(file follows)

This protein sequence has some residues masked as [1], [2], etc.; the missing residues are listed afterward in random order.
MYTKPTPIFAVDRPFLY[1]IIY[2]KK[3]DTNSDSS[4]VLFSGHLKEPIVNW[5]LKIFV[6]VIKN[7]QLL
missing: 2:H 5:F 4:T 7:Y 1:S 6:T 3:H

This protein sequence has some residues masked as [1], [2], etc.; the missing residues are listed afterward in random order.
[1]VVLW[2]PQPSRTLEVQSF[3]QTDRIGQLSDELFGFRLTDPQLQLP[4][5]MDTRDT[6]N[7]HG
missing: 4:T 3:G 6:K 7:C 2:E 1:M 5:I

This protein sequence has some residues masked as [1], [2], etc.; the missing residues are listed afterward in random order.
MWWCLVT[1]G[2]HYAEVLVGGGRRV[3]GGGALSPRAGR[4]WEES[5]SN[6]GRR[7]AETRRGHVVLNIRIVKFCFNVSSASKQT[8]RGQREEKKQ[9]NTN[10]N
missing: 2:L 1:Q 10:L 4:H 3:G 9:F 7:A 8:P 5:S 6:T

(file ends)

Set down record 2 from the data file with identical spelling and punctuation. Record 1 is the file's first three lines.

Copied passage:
This protein sequence has some residues masked as [1], [2], etc.; the missing residues are listed afterward in random order.
[1]VVLW[2]PQPSRTLEVQSF[3]QTDRIGQLSDELFGFRLTDPQLQLP[4][5]MDTRDT[6]N[7]HG
missing: 4:T 3:G 6:K 7:C 2:E 1:M 5:I